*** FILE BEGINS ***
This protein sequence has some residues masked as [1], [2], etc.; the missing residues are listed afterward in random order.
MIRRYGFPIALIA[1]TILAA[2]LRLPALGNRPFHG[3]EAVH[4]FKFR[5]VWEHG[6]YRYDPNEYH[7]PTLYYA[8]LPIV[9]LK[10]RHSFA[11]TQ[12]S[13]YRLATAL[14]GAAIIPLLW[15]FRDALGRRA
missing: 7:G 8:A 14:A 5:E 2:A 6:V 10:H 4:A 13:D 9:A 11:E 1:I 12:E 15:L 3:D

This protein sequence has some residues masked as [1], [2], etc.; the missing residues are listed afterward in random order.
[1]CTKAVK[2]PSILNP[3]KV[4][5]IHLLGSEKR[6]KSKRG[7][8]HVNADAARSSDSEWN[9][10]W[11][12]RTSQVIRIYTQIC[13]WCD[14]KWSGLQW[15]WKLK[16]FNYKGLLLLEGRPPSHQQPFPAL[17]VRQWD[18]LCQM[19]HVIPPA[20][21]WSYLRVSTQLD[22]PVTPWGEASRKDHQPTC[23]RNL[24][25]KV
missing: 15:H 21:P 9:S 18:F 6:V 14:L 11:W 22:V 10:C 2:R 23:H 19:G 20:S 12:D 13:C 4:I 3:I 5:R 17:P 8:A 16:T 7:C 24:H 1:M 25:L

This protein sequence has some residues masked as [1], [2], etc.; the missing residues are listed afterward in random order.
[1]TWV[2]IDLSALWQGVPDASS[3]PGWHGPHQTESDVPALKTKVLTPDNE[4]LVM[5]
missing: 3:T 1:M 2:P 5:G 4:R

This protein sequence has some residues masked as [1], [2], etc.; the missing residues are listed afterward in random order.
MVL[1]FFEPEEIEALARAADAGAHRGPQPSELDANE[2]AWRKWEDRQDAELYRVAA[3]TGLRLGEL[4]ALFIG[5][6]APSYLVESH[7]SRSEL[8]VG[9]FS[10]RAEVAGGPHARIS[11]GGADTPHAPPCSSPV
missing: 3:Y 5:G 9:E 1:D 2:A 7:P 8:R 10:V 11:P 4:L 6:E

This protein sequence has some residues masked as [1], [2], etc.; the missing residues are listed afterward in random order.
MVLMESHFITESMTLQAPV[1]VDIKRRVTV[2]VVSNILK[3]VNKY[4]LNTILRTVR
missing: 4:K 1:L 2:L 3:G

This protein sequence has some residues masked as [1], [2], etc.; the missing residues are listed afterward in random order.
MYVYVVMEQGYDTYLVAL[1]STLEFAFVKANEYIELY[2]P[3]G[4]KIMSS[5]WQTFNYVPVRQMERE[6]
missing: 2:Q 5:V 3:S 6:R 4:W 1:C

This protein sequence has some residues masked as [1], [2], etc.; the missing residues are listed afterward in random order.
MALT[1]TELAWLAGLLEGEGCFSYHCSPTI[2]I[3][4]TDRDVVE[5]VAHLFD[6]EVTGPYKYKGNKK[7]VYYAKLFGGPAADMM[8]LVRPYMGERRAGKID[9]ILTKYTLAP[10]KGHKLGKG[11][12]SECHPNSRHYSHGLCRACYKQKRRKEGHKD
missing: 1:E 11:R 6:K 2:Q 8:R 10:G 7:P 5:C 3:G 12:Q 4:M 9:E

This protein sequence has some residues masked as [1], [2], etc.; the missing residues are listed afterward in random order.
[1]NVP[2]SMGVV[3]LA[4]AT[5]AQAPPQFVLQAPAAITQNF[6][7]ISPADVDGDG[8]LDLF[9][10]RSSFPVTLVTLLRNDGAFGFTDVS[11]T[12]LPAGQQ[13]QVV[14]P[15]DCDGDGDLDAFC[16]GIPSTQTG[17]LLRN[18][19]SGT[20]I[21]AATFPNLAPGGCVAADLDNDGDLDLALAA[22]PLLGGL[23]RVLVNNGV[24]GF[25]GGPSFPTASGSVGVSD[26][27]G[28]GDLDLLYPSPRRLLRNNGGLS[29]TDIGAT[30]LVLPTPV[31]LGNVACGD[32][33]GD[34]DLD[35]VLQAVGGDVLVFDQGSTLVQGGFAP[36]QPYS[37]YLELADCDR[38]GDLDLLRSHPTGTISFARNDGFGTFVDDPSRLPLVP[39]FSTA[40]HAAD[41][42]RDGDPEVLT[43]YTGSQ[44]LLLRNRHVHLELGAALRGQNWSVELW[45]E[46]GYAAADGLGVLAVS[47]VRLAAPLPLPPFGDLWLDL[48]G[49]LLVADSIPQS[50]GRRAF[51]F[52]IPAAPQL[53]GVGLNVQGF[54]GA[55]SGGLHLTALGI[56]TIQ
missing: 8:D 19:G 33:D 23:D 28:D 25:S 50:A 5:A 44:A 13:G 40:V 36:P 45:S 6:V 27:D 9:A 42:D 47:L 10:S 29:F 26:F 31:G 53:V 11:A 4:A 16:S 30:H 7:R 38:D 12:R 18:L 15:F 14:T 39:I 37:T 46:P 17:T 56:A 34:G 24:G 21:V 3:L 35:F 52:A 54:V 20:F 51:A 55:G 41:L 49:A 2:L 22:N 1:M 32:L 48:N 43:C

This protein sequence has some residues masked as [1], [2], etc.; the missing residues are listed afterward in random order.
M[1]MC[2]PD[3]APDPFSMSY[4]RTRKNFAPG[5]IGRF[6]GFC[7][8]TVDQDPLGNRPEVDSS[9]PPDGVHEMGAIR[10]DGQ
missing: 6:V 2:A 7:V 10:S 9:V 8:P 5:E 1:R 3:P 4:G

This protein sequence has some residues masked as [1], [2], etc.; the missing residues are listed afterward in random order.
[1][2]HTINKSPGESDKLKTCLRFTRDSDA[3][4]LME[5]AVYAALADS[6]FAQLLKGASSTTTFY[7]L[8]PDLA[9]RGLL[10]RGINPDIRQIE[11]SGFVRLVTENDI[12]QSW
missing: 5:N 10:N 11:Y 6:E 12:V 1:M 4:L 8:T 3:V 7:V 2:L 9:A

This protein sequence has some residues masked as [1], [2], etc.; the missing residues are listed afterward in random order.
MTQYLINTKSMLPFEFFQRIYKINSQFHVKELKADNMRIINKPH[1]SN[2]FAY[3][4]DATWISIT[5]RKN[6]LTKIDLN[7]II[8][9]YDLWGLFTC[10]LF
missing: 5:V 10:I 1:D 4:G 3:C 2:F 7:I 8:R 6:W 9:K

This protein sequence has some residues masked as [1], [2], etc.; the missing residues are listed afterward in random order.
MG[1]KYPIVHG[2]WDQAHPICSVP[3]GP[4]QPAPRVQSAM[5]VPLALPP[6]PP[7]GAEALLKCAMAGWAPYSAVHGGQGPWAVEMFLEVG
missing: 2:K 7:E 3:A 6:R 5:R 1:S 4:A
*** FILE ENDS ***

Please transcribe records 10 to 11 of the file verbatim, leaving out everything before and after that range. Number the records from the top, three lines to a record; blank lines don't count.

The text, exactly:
This protein sequence has some residues masked as [1], [2], etc.; the missing residues are listed afterward in random order.
[1][2]HTINKSPGESDKLKTCLRFTRDSDA[3][4]LME[5]AVYAALADS[6]FAQLLKGASSTTTFY[7]L[8]PDLA[9]RGLL[10]RGINPDIRQIE[11]SGFVRLVTENDI[12]QSW
missing: 5:N 10:N 11:Y 6:E 12:V 1:M 4:L 8:T 3:V 7:V 2:L 9:A

This protein sequence has some residues masked as [1], [2], etc.; the missing residues are listed afterward in random order.
MTQYLINTKSMLPFEFFQRIYKINSQFHVKELKADNMRIINKPH[1]SN[2]FAY[3][4]DATWISIT[5]RKN[6]LTKIDLN[7]II[8][9]YDLWGLFTC[10]LF
missing: 5:V 10:I 1:D 4:G 3:C 2:F 7:I 8:R 6:W 9:K